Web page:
3. Push innovative thinking at all levels: agronomy, economy, social sciences.


Agronomy: more combined work on environment, economy and production.  There are more positive combination effects than expected. Quantify them and use them.

Economy: Taxes are efficient tools – if they comprise the whole market. But for a global mrket – work out better alternatives.

Social sciences: economy and technology is not sufficient.

Problems for the Swedish model – symptom of global system malfunction

March 17, 2009

It is sad to see the problems for the ”Swedish model” with a stronger environmental profile: taxes on diesel, nitrogen and plant protection chemicals, stronger animal welfare regulations etc. In cooperation with the farmers this has led to “the best agriculture in the world”. Some documentation, mostly in Swedish:ämförelse.htm .


It has also led to higher costs, and the main task for the agriculture is to be competitive, according to the political and economical reality we live in.



This points to a general problem. Demands on environment or sustainability which increase costs will eventually strangle the agriculture in a competitive economy, if not compensated somehow or other. And then there is no progress, except maybe for cheaper largescale production in some areas.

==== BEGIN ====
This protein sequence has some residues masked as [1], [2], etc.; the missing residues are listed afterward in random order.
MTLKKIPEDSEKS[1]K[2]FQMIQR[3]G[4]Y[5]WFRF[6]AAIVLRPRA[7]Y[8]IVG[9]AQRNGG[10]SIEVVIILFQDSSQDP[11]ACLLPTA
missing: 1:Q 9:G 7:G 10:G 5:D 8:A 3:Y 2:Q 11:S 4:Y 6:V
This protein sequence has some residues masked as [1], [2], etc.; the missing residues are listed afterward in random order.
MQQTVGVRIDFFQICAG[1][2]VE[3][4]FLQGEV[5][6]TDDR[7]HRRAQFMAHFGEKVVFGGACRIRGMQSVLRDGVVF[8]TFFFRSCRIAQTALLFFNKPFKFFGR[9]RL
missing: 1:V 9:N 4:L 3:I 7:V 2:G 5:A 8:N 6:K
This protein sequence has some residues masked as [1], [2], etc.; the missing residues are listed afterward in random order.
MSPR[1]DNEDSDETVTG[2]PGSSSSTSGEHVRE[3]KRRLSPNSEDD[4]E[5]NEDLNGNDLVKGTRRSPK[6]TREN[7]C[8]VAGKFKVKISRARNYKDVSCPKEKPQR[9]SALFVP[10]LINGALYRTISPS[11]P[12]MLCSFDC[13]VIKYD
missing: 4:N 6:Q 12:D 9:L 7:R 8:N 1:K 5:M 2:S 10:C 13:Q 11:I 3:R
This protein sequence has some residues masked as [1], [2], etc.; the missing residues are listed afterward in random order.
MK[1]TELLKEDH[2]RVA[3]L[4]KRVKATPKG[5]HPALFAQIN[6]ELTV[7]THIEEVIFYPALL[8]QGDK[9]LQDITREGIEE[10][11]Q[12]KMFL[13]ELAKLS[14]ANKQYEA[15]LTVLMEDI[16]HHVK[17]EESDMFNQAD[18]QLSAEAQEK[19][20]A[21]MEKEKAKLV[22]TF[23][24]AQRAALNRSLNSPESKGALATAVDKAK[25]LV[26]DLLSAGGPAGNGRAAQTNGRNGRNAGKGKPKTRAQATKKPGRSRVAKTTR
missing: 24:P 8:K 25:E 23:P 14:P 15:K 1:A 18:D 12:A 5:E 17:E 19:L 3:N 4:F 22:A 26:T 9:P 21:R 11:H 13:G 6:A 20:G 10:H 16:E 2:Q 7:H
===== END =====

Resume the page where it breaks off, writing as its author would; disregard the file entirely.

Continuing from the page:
This is not only about farmers – it is about the possibility for mankind to live on the biosphere without damaging it. This is a very big question about management of our global systems.


Tomorrow there will be more about positive opportunities.


Exchange diesel tax for nitrogen tax – it only gets worse.

March 13, 2009

Daily papers as well as agricultural press is full of arguments. The agriculture is hit by fuel taxes. At least “centerpartiet” seems to advocate scrapping the nitrogen tax as compensation. But – according to farmers organizations the fuel tax means SEK 1 billion for agriculture while the nitrogen tax is about 300 millions.

And there is another calculation to perform. Nitrogen is also an actor in the climate drama. If the tax i abolished the fertilizer use will increase and so the dinitrogen oxide emissions. Let us talk about GreenHouse Gas equivalents, GHG.